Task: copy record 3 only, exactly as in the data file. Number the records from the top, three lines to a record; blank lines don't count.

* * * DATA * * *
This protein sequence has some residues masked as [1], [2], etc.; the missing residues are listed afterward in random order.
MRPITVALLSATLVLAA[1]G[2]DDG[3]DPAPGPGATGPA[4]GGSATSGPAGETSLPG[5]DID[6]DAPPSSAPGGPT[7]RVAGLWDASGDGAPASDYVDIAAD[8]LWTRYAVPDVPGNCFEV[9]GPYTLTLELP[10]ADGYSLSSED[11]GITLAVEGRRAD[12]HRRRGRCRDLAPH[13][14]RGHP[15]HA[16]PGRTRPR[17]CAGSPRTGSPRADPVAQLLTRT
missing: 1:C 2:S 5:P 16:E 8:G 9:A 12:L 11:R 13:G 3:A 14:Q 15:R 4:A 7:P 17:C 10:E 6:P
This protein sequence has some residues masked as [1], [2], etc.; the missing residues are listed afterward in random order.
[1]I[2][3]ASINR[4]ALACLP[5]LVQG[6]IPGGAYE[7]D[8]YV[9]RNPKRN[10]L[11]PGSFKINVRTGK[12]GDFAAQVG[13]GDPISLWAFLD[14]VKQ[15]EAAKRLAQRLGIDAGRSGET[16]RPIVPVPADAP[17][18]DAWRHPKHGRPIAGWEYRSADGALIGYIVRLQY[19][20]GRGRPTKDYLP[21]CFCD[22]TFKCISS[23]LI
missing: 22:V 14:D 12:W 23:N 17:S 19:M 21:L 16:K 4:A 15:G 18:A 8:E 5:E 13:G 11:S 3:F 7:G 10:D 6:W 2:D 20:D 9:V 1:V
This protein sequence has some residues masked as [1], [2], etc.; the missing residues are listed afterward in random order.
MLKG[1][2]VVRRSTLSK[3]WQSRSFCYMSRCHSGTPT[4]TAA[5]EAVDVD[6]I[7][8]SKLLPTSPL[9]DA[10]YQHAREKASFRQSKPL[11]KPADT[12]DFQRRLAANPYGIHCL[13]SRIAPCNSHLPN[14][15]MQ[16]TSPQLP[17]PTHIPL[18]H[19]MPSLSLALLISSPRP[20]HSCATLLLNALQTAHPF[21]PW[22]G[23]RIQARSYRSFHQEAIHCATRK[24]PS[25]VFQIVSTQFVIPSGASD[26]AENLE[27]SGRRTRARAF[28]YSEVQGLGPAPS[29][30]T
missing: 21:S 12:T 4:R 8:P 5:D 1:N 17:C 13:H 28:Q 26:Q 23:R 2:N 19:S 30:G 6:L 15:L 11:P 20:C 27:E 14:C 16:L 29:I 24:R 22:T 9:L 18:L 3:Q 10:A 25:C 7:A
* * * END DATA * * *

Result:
This protein sequence has some residues masked as [1], [2], etc.; the missing residues are listed afterward in random order.
MLKG[1][2]VVRRSTLSK[3]WQSRSFCYMSRCHSGTPT[4]TAA[5]EAVDVD[6]I[7][8]SKLLPTSPL[9]DA[10]YQHAREKASFRQSKPL[11]KPADT[12]DFQRRLAANPYGIHCL[13]SRIAPCNSHLPN[14][15]MQ[16]TSPQLP[17]PTHIPL[18]H[19]MPSLSLALLISSPRP[20]HSCATLLLNALQTAHPF[21]PW[22]G[23]RIQARSYRSFHQEAIHCATRK[24]PS[25]VFQIVSTQFVIPSGASD[26]AENLE[27]SGRRTRARAF[28]YSEVQGLGPAPS[29][30]T
missing: 21:S 12:T 4:R 8:P 5:D 1:N 17:C 13:H 28:Q 26:Q 23:R 2:N 19:S 30:G 6:L 15:L 11:P 20:C 27:E 14:C 16:L 29:I 24:R 22:T 9:L 18:L 3:Q 10:A 25:C 7:A